Linked Lists

Consider an immutable singly-linked linked list:

d -> c -> b -> a

Let's call this list L. L can be stored with just a reference to the head of the list, the element d. Suppose we want to add an element ("e") to the head of the list, creating the new list L':

e -> d -> c -> b -> a

We now have two lists: L' (starting at the element e) and L (starting at the element d). We did not have to copy L to a new list to create L'

Now, suppose we want to add a list to the end of L: If we add it directly:

d -> c -> b -> a -> x

Then we will have modified L, because anyone accessing L (starting at d) now has an extra element on the the end of their list. To add an element to the end of L, we need to fully copy it:

d -> c -> b -> a
d -> c -> b -> a -> x

What's the difference between adding to the head of the list, and adding to the tail? No elements in L have pointers to the element a, but all the elements in L have pointers to the element x.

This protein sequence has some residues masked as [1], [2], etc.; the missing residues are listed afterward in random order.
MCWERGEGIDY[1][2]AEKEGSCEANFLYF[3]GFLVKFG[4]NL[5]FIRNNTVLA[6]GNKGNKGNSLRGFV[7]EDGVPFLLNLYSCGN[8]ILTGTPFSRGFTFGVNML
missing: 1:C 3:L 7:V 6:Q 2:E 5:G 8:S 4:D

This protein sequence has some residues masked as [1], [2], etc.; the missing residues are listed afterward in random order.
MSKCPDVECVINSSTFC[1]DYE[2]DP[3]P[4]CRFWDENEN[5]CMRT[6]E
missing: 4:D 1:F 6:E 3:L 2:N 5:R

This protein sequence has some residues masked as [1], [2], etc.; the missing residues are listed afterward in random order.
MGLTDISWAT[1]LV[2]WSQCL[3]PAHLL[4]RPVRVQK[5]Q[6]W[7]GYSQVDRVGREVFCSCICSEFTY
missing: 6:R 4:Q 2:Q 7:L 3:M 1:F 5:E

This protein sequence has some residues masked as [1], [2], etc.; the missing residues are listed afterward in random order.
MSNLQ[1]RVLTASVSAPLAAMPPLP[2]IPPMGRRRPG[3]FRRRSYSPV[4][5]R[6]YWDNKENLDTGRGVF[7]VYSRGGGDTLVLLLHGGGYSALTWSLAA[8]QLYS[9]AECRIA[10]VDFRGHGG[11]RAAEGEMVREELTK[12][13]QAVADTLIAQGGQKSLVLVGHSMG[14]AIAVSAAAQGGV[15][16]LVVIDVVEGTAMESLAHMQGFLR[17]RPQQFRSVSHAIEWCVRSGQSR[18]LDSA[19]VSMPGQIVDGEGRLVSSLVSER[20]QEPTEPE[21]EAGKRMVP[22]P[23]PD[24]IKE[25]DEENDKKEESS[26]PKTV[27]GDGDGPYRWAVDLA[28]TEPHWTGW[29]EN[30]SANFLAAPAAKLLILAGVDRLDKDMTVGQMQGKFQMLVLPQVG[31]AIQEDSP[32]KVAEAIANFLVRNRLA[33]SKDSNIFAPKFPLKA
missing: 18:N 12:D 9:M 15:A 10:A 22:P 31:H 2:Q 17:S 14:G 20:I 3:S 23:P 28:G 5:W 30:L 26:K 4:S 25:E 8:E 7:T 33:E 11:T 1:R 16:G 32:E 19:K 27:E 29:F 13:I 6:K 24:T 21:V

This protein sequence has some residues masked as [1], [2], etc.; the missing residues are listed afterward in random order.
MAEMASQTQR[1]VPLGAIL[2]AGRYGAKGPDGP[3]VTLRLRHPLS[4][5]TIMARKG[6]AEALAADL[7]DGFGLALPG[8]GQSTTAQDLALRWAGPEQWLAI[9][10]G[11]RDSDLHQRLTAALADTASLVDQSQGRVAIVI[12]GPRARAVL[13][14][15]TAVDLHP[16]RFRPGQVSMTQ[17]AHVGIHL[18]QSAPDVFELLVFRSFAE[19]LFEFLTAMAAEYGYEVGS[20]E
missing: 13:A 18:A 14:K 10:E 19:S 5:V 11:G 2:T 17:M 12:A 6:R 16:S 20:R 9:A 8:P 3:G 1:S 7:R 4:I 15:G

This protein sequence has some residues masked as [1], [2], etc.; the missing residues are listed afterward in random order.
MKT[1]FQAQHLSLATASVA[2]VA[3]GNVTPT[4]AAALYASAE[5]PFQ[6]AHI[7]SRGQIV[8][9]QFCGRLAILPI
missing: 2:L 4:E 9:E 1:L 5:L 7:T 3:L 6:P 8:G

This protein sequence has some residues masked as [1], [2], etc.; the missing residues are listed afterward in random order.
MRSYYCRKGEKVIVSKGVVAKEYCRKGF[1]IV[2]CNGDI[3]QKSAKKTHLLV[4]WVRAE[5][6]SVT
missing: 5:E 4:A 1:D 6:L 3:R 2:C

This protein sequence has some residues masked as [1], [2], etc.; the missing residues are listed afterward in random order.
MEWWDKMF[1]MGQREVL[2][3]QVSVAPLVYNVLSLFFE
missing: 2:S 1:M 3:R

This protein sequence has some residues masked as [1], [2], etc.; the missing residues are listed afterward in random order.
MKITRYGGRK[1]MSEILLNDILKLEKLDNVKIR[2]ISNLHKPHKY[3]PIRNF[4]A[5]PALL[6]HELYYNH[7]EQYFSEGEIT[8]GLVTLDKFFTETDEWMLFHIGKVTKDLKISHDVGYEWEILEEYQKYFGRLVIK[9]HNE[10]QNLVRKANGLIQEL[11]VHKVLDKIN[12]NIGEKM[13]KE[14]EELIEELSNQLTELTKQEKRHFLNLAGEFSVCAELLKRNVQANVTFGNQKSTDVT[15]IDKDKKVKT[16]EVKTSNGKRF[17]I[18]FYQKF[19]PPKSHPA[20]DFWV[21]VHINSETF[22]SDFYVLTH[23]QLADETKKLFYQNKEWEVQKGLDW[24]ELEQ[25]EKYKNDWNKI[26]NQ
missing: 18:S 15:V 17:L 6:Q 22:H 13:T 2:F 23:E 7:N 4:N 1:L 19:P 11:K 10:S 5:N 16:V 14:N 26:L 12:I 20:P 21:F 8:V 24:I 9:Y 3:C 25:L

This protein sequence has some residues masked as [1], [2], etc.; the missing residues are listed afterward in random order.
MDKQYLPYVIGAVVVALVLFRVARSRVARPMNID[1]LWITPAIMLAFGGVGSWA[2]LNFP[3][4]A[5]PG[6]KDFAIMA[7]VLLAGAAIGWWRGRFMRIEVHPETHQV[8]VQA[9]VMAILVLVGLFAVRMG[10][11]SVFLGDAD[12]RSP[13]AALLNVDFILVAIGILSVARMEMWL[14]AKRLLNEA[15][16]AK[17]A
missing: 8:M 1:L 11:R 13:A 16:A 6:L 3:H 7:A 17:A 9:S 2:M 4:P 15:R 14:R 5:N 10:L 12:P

General Immutable Data Structures

We can generalize idea into a rule for general immutable data structures, as follows. Given two elements x, y in a data structure, say that y is reachable from x if there is a directed path of pointers from x to y. In the linked list L above, a is reachable from d, but c is not reachable from b. The rule is:

When modifying an immutable data structure at a given position, we must copy all elements from which that position is reachable.

In our linked list example, a modification to b requires d and c to be copied--but not a.